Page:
…a Loaf of Bread – and Thou.” It’s a line made famous by poet Omar Khayyám in his “Rubaiyat” over nine centuries ago. Bread and wine have not only been consumed but written about since man came forth from the Stone Age. No single food since the advent of agriculture has had more impact than bread on humanity in most cultures on Earth.
In our culture, “breaking bread” commonly refers to having a shared meal or may refer to the last supper when Jesus ate with his disciples. It can further mean brotherhood, establishing trust, welcoming others into your household, or sealing a pact or truce. Bread has been used for centuries as a bond between people, as well as a major source of nutrition.
Early bread, before the leavening process was discovered, actually had to be broken in the hands. Unleavened bread was typically flat, hard, and could not be torn. Later, when bread was torn from the loaf, the term “breaking bread” also represented a symbolic gesture. In some cultures, slicing bread with a knife at a shared meal instead of tearing it meant a sundering of kinship or agreement.
Bread has taken many forms. Our neighbors to the south brought us tortillas, a flattened pan-cooked bread made from wheat or corn flour. I recently decided to try making some with wheat using a tortilla press. I discovered that most Hispanic grandmas use rolling pins instead, and it became much faster and less troublesome for me. They’ve become part of our varied grain edibles weekly.
Who in their right mind could forget the iconic quick-breads named “biscuits”? Tortillas are easy to make, but biscuits require secret skills that are becoming a lost art. I must confess, I take great pride in mine. My mother made great biscuits. I honed my skills until I could make them just as well. My wife thinks mine are better.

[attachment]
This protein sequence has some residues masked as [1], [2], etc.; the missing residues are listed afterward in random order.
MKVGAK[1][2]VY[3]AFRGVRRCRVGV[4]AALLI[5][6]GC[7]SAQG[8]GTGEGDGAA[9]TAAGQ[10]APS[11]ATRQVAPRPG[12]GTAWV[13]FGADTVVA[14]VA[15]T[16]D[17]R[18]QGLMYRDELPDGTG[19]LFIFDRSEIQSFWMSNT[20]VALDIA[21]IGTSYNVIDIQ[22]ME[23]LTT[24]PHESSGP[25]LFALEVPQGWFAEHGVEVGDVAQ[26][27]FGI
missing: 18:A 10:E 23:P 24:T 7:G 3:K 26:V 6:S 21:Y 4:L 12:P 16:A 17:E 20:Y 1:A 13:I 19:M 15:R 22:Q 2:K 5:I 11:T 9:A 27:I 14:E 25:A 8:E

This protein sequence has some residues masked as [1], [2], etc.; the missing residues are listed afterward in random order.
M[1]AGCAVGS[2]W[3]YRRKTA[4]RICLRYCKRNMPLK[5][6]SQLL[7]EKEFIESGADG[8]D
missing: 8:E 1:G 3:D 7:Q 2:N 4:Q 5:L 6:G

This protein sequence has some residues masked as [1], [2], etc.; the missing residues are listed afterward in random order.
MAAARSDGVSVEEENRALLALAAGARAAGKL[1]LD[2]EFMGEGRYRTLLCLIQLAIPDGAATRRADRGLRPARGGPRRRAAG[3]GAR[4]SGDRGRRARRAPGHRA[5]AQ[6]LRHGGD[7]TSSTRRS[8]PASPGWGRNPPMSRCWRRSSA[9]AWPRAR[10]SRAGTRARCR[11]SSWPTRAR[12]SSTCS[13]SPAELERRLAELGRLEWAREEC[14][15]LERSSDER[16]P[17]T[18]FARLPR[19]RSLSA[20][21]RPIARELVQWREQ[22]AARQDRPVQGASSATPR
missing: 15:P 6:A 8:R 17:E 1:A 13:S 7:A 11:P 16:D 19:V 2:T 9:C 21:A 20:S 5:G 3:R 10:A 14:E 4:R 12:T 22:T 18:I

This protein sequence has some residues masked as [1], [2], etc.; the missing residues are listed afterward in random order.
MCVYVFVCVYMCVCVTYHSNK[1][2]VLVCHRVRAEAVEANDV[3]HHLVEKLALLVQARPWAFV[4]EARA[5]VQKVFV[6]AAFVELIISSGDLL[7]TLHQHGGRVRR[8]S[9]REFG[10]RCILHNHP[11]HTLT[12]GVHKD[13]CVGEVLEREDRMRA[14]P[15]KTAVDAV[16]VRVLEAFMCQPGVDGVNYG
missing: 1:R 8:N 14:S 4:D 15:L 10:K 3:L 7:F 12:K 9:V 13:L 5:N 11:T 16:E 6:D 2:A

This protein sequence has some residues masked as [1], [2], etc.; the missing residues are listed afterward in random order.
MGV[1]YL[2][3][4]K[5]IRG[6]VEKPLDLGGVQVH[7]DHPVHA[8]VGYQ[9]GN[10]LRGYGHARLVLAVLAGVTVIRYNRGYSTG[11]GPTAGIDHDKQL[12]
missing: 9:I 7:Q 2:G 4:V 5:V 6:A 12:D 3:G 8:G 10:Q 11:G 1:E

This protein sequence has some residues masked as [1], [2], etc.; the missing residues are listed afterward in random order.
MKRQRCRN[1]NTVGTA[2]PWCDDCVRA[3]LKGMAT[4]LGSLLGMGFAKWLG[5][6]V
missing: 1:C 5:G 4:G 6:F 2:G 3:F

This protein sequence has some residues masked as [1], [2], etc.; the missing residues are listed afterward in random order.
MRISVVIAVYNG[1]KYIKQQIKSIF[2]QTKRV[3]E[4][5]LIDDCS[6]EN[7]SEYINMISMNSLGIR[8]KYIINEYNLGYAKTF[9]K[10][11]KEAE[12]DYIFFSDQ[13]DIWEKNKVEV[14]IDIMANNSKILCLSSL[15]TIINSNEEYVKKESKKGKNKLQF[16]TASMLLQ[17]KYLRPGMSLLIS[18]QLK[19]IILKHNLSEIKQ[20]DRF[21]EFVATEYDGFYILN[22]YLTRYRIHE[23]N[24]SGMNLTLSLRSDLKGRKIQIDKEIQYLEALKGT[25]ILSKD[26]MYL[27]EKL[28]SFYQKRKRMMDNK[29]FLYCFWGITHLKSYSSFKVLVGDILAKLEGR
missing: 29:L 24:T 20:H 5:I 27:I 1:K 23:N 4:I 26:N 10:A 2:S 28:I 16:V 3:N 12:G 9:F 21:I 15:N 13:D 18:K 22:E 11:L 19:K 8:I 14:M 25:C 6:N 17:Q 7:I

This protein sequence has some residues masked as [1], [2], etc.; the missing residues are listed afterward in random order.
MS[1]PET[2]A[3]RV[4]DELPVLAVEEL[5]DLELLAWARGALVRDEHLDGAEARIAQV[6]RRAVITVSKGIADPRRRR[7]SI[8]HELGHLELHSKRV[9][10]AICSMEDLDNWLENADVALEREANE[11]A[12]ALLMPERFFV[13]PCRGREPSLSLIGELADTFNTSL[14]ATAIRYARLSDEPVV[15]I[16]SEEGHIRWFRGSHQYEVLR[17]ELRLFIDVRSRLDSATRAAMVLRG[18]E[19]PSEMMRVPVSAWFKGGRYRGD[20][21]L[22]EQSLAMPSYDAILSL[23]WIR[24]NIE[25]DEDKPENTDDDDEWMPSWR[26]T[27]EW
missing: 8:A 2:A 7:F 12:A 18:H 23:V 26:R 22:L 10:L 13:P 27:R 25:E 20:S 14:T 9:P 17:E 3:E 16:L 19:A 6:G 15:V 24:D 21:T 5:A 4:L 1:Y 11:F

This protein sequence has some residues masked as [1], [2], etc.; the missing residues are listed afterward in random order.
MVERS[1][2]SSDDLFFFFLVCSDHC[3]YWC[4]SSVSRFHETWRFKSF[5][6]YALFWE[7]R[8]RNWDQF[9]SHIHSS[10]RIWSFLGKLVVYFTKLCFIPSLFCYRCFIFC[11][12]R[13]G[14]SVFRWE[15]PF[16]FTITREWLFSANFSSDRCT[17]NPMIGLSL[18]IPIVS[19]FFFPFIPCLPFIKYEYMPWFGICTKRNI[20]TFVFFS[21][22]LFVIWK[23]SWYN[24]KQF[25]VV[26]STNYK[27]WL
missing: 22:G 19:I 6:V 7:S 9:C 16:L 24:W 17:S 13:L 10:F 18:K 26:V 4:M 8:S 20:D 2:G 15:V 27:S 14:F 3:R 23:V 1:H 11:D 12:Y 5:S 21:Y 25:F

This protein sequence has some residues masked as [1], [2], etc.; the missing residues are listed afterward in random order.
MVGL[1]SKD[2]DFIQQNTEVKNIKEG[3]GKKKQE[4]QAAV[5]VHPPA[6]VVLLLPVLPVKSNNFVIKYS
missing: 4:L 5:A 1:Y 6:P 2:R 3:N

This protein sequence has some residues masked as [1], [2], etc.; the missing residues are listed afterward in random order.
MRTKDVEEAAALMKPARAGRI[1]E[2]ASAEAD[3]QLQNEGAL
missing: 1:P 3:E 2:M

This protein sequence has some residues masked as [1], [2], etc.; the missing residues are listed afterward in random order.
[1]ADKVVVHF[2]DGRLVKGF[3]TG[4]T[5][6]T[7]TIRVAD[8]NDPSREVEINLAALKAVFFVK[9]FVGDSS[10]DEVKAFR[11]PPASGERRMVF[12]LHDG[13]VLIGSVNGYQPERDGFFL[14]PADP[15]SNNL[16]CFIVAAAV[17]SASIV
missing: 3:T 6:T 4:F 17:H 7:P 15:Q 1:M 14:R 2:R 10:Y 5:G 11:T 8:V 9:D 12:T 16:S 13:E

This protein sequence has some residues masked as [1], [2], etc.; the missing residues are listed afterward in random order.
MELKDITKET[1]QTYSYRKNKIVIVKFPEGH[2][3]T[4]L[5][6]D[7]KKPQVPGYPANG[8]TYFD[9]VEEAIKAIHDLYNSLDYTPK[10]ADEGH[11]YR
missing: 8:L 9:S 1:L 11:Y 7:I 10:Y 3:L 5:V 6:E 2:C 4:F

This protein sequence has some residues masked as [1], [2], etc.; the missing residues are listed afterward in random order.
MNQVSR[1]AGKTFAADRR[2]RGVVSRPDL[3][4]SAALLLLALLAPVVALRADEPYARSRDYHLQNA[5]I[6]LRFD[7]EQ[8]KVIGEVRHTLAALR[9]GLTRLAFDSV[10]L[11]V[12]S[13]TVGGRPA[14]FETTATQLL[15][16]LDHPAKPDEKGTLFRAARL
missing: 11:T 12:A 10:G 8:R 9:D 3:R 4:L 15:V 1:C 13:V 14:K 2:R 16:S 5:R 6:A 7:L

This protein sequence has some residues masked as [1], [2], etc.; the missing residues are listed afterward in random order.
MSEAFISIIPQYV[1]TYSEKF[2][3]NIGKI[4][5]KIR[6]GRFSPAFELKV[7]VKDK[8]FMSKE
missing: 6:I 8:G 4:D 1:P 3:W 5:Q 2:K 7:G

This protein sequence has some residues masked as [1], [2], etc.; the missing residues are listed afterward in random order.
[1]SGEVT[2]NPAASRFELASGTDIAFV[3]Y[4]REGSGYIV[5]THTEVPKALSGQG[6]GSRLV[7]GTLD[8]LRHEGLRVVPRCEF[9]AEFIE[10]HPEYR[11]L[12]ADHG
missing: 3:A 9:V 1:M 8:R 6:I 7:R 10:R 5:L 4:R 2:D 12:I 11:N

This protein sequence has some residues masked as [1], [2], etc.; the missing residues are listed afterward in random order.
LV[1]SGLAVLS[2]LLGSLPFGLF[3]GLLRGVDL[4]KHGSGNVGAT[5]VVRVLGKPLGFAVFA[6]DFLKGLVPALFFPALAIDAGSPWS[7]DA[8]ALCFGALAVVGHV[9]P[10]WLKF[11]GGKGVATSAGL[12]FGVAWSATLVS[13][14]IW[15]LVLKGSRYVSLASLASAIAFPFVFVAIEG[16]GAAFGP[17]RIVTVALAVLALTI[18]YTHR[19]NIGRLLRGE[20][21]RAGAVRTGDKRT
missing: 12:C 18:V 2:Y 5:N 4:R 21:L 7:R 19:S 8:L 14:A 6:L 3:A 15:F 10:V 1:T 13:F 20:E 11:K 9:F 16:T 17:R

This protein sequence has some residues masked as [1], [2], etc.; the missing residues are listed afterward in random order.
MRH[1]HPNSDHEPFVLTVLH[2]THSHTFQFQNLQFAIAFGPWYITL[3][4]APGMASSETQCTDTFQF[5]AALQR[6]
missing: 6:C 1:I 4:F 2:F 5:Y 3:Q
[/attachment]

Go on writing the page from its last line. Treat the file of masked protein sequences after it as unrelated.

Jewish folks from Poland gave us the ubiquitous bagel. I have yet to try my hand at making them – crisp on the outside, chewy, and soft on the inside. Part of the cooking process includes boiling the dough. I do love a good bagel, and trying my hand at them is on my bucket list.
Sourdough was the first method of leavening wheat dough and is still used today to produce tasty artisan loaves. It has a notable character and is still my favorite. It differs from loaves of bread found on grocery store shelves in the same manner that a fine craft beer compares to a bland Budweiser Lite. Sourdough has a far more complex flavor than your average bread. Of course, I believe homemade bread of any type is better than “store-bought” mass-produced chemical-ridden fare.
You Southerners, I’ve not forgotten cornbread. Some mix wheat flour and cornmeal to make a softer, more cake-like product. I must admit, many consider that the “real” Southern cornbread. Nope. My cornbread is 100% cornmeal. It’s fantastic with a little butter and a slather of honey. My wife is an “add flour” camp member, though.
It would take quite a book to cover all forms of bread we humans enjoy – hot water cornbread, pita bread, donuts, waffles, dumplings, crackers, cookies, cakes, pancakes, and soda bread, to mention a few.
Flour, water, leavening, and salt are all you need, and with a recipe, you, too, can make a loaf of delicious, home-cooked bread. Mmm …I can smell it baking now.